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System Leadership

pushing-eleph002smIf you’re a Superintendent, CEO, or other system leader,  Sabu feels your pain.

Why  does “leading” a total system have to be so hard?

For a different way of thinking about it see “Kids, horses, teachers, …and other living things” at Monty Roberts and Natural Learning.
You may be familiar with Monty Roberts because of his revolutionary work with horses, but today he spends much his time doing teacher and leadership training for schools, and management training for business and industry.

Possibly because of the novel and movie by the name, many people refer to him as a “horse whisperer.”  But note that the actual title of this book refers to a Horse LISTENER — “The Man Who Listens to Horses.”

Some things to consider about the relevance of his way-of-thinking to your work :

•    The difference between “talking” and “listening”  is the real power of what Roberts’ work means for all of us who attempt to influence behaviors of living systems.  How much of teaching and leading is “talking” and how much is “listening?”  Think of the teachers who most influenced you.  Was it the content they delivered or what they seemed to understand about you?  And how are the two “teaching/leading skills” connected?

•    Note that the key to Roberts’ success as a “teacher” was that first he listened and found out what the horses could tell him about how they learned.  Roberts’ knew he was always dealing with a “whole horse” — that had a mind of its own.  And because he had figured out its learning process, he knew “what it wanted“or needed.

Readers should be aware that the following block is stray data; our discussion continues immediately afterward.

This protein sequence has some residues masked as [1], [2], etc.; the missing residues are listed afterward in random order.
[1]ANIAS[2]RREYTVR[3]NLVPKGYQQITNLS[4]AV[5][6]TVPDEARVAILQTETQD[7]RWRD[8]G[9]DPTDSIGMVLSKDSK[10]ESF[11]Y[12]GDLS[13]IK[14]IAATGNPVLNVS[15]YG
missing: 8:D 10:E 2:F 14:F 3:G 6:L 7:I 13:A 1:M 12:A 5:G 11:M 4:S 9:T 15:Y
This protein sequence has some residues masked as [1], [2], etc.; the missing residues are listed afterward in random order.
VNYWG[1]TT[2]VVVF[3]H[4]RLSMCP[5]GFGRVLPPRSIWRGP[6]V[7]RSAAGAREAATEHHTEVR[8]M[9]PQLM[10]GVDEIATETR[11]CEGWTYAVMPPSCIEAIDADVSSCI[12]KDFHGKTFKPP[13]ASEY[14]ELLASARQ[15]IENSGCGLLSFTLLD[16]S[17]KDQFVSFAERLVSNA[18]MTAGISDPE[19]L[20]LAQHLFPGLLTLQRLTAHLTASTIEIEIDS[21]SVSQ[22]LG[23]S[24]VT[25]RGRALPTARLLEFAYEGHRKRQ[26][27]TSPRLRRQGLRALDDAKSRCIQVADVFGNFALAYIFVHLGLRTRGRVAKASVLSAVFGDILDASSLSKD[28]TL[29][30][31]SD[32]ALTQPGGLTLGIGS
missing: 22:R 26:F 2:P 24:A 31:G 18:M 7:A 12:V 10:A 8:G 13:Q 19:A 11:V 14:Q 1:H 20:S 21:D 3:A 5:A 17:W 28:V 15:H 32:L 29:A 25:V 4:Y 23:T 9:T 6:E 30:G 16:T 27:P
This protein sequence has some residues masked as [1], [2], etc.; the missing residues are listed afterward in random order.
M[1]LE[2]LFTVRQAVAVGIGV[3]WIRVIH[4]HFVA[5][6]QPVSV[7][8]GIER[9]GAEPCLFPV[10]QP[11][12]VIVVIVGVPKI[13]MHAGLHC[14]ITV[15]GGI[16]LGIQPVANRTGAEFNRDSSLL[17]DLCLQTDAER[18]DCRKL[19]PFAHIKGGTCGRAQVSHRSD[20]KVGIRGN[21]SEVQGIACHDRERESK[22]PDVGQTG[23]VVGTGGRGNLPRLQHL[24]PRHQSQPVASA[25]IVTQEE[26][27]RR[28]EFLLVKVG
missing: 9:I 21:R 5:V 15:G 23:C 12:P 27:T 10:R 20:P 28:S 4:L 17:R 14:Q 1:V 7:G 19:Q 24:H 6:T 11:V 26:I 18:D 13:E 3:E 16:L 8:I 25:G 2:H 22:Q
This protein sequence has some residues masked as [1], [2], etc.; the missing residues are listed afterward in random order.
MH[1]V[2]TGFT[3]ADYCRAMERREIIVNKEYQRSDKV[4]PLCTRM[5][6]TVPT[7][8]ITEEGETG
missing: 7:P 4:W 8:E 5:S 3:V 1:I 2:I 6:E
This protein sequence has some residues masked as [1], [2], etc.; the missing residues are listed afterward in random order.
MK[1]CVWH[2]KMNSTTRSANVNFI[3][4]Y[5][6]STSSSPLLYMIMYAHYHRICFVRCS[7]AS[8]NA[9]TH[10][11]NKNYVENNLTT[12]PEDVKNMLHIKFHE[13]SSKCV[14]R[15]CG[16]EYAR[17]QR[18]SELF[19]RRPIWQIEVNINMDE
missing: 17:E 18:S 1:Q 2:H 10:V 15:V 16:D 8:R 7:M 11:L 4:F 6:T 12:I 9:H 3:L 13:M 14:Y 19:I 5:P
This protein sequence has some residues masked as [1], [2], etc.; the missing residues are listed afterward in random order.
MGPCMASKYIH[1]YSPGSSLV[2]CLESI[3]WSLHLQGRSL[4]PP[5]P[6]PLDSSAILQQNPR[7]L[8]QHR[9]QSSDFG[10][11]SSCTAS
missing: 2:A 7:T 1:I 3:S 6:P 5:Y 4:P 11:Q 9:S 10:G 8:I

By going with the flow of the process already pre-wired in the brain he proved that changed behaviors can be effective, sustainable, and accomplished in far less time (from three-months down to 30 minutes) than any of the traditional way’s people have used to teach [or “break”] horses.

•    How does his Join-up process –(first engage, and establish trust; then use that trust to interact; and out of this interaction begin to develop an intrinsically-driven relationship that is the support of all “work” that may follow) — compare to what you know about effective teaching, coaching and leading?

•    How does his “simple” logic of starting with the learner you have (and its already embedded learning structure), reinforcing it, and using that capacity to develop what you don’t have relate to the beliefs and strategies underlying other effective approaches to individual and organizational improvement?

For instance, what seems to be similar about “developmentally-appropriate education” for children,  “Appreciative Inquiry” for organizations,” and Assets-based Community Development?

•    How does this approach to intrinsically-driven change relate to the “change”  goal of continual improvement?

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